Baoli Bitumina Singapore will invest $2.7 billion in infrastructure projects located in the Russian Far East.
Singapore company Baoli Bitumina Singapore (BBS), a subsidiary of UK-based firm Denimotech Holdings and part of Bitumina Group, will invest $2.7 billion in infrastructure projects of the Far Eastern Federal District of the Russian Federation.
A memorandum of understanding (MOU) on trade, economic and investment cooperation with the Ministry of Development of the Far East and the company from Singapore, was signed yesterday during the Krasnoyarsk Economic Forum.
Specialising in the production of bitumen, BBS provides bitumen & asphalt solutions, covering the spectrum of production, packing, shipping and export of bitumen, as well as assisting in developing and producing specialty products like polymer modified bitumen (PMB) and related services, to parties and vendors along the supply chain.
With $50 million allocated to the construction of a bitumen plant and an estimated $200 million set aside for developing maritime infrastructure, the new facility is stated to be aimed at serving both domestic and foreign markets. It will focus on exports to China, Japan and the markets of Southeast Asia by sea and by the rail.
With the emergence of the Northern Sea Route and the potential of Arctic shipping lines, this investment is the first of many more infrastructure projects to come. Given the current political environment and international relations with the EU and North America negatively impacted by its actions in the Ukraine, this is reflective of Russia’s pivot to Asia and desire for Chinese-Russian collaboration.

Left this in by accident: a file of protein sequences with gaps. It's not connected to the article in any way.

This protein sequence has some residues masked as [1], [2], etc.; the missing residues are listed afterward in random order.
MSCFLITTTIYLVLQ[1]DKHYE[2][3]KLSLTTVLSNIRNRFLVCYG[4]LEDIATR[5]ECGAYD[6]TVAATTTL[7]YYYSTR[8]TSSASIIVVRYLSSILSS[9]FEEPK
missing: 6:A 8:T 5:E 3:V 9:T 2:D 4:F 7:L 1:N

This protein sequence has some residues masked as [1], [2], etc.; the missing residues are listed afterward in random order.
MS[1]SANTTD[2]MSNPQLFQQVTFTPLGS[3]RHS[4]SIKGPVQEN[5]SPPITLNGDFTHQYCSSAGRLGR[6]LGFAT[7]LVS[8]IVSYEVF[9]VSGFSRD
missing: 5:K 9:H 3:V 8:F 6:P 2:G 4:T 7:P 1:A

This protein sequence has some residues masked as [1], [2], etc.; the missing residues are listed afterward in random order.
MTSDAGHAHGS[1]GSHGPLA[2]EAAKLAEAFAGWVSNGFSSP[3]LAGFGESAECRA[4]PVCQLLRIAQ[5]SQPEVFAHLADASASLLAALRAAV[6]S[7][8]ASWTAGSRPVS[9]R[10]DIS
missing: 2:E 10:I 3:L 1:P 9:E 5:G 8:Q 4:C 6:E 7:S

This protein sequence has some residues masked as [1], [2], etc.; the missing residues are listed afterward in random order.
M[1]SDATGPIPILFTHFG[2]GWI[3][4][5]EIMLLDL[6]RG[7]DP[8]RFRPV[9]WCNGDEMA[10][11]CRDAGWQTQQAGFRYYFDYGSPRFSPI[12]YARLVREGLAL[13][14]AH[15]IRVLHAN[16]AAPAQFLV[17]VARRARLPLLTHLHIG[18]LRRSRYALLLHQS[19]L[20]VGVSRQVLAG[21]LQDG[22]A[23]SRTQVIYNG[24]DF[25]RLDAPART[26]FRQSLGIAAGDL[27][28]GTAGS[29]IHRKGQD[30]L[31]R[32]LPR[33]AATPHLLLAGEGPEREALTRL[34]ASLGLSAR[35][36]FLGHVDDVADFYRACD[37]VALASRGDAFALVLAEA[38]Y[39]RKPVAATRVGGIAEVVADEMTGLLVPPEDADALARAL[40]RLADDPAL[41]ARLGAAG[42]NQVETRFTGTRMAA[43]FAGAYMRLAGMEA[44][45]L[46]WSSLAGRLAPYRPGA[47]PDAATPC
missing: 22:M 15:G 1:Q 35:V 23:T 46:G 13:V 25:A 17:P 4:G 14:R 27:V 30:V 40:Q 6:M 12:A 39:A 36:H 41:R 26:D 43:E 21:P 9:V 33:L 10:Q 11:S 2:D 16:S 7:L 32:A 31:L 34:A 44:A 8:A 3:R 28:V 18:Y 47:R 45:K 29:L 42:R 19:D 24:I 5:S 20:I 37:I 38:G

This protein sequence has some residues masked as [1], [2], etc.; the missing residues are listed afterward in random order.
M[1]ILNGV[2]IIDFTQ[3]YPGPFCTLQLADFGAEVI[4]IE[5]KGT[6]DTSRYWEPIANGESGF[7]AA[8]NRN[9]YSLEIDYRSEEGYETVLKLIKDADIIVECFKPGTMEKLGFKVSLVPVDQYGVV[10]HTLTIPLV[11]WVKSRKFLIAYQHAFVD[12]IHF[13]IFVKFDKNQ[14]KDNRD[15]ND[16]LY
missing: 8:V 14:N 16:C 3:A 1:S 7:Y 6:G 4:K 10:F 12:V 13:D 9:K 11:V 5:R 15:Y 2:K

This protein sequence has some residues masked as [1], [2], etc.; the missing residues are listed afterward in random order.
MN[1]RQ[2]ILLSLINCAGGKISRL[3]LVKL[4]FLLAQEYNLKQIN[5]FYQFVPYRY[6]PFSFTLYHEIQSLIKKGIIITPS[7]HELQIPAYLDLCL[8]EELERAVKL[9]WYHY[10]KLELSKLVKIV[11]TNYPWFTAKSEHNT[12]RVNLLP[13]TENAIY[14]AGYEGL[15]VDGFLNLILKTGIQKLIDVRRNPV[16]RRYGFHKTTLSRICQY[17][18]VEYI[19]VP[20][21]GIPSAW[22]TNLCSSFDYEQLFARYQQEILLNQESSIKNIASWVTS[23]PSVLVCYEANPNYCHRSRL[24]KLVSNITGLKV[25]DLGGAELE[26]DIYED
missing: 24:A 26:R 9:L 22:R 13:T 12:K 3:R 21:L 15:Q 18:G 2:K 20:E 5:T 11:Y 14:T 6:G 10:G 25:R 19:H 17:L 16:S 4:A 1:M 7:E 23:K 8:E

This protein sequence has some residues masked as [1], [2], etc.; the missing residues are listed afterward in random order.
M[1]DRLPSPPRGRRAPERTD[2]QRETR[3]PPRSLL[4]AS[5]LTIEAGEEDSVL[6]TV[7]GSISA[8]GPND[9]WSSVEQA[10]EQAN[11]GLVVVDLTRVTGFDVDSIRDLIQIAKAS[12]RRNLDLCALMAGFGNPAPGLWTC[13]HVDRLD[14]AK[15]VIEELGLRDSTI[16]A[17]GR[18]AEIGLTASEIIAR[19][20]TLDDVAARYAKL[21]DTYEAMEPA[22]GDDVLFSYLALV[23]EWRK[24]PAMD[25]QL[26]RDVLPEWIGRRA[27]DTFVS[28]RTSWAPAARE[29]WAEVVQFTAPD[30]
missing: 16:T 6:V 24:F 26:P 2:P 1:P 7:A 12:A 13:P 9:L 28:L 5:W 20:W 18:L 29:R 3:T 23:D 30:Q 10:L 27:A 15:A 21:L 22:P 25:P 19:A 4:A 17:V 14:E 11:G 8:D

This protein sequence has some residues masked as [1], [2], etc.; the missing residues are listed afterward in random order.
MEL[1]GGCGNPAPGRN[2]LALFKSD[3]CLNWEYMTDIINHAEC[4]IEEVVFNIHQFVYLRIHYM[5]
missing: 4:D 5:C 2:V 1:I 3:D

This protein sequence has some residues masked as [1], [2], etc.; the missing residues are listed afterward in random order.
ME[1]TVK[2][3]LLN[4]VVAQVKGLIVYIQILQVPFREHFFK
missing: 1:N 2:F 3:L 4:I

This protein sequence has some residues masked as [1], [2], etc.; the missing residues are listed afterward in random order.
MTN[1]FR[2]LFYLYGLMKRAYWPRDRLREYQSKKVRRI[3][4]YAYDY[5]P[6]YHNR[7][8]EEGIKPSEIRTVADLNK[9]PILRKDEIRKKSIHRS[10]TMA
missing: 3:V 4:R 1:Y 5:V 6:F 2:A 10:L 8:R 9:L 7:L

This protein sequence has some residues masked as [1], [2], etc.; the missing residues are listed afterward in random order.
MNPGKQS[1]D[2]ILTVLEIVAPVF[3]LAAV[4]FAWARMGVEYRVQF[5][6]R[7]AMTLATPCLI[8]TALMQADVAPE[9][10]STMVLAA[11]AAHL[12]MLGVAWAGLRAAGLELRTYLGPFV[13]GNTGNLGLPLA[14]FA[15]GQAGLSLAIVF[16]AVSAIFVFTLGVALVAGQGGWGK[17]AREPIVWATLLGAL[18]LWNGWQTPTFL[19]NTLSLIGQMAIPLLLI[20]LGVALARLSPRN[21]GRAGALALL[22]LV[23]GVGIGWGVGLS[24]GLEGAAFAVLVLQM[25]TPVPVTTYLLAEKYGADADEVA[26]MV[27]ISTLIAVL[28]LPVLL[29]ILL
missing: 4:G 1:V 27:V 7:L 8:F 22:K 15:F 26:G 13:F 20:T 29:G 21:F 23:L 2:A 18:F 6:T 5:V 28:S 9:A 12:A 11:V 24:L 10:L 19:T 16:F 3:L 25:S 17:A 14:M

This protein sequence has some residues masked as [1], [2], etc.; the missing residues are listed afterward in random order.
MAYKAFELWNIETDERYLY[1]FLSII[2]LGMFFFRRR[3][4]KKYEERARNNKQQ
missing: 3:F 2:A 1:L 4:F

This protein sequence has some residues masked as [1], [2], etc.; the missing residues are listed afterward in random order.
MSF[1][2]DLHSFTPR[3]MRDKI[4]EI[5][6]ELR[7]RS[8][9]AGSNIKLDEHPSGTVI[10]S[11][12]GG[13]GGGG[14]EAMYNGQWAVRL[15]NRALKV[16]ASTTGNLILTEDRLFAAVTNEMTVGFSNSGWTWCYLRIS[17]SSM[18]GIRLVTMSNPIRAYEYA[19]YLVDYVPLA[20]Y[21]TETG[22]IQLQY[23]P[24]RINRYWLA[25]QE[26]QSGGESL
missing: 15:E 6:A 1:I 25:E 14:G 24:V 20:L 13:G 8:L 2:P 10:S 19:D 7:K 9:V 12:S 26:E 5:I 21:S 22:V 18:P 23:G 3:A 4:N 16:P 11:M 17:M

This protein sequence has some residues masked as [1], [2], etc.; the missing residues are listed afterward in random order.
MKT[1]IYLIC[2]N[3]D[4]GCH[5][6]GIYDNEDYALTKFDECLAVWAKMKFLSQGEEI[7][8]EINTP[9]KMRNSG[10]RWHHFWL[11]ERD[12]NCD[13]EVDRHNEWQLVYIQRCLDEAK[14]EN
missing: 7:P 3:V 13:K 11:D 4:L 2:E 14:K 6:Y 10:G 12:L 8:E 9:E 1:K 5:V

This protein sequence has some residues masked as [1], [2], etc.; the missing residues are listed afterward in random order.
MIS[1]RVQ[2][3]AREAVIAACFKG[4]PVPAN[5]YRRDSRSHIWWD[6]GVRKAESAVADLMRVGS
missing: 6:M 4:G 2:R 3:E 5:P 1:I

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Increase Chinese and Japanese investment in Russia also reflects security, energy and economic interests from China, with increased capital flows into the region focused on developing the infrastructure in ports and cities along the Northern Sea Route. They’re also aligned with the strategic interests of China in the Arctic.
Arctic shipping offers China diversity, security and savings. Currently, China is highly dependent on oil imports from the volatile Middle East, which passes through the Malacca Straits in Southeast Asia, a potential chokepoint. Cities along the Russian Pacific coastline provide an alternative point for transporting goods, with major cities like Valdivostok and Khabarovsk located close to Northeastern China.
Approximately 85 percent of China’s oil imports passed through this passage in 2011. Given the source and route, combined with the lack of alternatives for China, this situation is neither ideal nor tenable in the strategic calculations of China and Japan. Arctic energy sources and shipping lanes provide attractive diversity and security for both, though Japan can always leverage on North American hydrocarbon sources due to a historically close military and political relationship with the US.
Arctic shipping substantially reduces transport costs, with the distance from Shanghai to Hamburg along the Northern Sea Route via Russia being approximately 30 per cent shorter than the comparable route through the Malacca Straits and the Suez Canal.
With a history of financial capital and human capital flows by Chinese migrants into the region, as well as the more recent capital flows originating from Japan, focused on infrastructure and hydrocarbon commodities (i.e. oil & gas), this might be a sign of more investments to come into the region from Asian investors.